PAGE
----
Alphabet gait


Abjad gait


Syllabary gait


Character gait

Shwa Script is a constructed writing system invented by Peter Cyrus. It is intended to be pan-linguistic[1] and be usable in real life. It is a phonetic (not phonemic) script[2], meaning that anyone who knows Shwa sufficiently well can read any word from any language. This also allows it to be truly featural.

Another interesting feature is its collection of gaits[3]. The simplest is alphabet gate, where words are rendered linearly as a series of monospace letters. This is used for languages with complex syllable structures, where other gaits cannot be used. Abjad gate is used for consonant-based languages, mainly Afro-Asiatic languages. Words are written as joined-up consonants, with vowels above and below the consonants. Syllabary gait is used for languages predominantly made up of CV syllables, including Japanese and Indic languages. Vowels are written connecting to the previous consonant. Finally, there is the character gait. This is used for languages featuring coda consonants in a simple syllable structure. Many of these languages are from east Asia, including Korean, whose current writing system can be compared to character gait Shwa.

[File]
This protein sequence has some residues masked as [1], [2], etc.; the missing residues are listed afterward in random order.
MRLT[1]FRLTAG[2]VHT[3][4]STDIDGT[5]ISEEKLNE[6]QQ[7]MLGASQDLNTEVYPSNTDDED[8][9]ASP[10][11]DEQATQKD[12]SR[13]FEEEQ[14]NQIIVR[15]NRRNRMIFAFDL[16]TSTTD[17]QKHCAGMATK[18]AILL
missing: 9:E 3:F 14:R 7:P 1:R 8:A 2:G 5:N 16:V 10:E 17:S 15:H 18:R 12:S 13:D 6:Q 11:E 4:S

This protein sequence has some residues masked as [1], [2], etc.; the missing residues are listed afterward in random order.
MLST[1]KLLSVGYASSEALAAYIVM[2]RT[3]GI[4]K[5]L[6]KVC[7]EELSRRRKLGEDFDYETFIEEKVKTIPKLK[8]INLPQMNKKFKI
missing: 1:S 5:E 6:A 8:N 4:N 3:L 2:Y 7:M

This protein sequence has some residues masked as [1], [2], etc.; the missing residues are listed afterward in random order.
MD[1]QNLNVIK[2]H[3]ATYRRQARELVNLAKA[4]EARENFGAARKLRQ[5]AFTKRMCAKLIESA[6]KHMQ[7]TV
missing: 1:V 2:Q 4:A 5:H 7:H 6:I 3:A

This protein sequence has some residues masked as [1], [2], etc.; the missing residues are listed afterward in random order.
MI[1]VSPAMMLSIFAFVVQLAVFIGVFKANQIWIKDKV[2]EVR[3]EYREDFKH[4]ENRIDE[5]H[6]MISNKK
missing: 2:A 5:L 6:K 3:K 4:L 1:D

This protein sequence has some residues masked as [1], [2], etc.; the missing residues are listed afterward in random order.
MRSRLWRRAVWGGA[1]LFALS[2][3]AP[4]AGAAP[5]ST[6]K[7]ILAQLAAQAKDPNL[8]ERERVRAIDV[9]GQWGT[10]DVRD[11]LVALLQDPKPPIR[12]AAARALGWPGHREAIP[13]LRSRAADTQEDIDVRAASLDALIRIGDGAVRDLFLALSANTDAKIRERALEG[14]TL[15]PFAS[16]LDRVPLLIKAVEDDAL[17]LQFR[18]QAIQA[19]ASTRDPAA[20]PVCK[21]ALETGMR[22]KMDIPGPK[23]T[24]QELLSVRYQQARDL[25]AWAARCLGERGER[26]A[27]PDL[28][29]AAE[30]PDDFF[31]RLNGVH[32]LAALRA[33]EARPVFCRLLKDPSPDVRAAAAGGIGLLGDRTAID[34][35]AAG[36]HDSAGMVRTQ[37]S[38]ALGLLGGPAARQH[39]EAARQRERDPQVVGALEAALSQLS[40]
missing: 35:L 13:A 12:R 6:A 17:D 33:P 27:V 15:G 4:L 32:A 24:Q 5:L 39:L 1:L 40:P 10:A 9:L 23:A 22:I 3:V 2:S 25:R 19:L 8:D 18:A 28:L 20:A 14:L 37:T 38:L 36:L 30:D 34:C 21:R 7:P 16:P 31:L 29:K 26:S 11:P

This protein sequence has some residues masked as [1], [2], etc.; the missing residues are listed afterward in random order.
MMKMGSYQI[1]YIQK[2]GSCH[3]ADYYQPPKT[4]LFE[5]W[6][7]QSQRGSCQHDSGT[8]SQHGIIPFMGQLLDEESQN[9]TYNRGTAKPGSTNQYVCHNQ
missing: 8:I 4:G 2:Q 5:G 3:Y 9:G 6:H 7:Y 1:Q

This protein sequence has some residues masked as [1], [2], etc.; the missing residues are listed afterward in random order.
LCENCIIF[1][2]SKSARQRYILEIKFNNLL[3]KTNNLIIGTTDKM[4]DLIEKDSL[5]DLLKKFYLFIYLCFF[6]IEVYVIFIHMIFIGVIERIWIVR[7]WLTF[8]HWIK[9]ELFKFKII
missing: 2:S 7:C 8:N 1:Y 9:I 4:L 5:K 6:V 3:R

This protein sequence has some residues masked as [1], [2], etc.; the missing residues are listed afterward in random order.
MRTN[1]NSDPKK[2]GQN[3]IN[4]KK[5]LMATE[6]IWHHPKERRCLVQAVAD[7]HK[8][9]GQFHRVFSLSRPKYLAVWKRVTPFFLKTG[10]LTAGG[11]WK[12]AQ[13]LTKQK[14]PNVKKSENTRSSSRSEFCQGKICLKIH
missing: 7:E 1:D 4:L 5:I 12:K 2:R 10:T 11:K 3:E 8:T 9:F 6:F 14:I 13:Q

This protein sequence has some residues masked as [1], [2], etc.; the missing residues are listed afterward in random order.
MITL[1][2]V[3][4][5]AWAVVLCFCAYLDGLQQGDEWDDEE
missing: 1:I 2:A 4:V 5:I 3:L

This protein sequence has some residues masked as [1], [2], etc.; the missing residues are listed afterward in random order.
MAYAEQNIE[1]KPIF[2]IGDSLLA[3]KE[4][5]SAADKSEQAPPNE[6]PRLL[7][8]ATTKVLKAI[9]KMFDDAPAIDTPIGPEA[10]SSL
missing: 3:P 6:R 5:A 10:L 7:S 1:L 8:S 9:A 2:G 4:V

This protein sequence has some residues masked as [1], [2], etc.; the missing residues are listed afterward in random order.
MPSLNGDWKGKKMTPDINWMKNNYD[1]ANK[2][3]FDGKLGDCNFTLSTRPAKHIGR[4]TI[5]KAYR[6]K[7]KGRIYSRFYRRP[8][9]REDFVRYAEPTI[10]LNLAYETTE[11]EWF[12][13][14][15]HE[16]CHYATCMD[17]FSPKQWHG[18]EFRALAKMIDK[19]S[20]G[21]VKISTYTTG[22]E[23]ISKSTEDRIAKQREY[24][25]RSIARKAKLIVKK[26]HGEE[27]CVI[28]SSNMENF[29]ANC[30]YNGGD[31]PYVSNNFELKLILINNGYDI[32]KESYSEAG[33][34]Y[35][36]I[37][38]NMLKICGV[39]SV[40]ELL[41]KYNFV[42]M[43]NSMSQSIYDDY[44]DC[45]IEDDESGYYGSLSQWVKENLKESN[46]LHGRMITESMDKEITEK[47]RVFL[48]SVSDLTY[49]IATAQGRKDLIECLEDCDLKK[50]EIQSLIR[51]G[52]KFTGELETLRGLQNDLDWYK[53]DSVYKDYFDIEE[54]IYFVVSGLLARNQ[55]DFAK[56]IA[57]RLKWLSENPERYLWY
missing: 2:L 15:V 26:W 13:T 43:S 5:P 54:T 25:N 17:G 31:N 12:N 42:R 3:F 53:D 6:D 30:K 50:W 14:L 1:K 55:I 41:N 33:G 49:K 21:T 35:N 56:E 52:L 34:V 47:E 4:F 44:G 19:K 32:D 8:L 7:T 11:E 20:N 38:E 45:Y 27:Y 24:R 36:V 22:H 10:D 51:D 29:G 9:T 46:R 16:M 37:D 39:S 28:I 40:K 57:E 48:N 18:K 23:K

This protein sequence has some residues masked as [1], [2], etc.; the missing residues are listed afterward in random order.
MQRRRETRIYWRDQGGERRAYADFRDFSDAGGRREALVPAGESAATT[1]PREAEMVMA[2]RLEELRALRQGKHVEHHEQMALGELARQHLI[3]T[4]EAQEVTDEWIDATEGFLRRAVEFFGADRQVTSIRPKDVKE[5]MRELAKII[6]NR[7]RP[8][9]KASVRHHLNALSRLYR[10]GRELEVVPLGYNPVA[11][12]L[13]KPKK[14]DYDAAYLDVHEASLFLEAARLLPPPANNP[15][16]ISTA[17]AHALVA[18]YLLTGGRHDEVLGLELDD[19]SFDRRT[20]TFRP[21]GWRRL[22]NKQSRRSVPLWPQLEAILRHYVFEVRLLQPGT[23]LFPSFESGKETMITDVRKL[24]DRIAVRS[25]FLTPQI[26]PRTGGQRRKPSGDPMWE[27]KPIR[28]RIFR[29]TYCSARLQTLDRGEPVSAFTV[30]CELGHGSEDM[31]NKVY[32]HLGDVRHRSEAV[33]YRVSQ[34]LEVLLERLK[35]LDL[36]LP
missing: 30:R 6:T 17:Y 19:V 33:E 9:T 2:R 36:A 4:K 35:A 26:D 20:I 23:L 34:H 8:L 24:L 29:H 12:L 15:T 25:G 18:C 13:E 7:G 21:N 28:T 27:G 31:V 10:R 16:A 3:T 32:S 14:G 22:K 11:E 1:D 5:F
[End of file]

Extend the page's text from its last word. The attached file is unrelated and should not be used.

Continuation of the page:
Along the side is a selection of language endonyms, as written in the current script (black) and in Shwa (blue). They come from's homepage.

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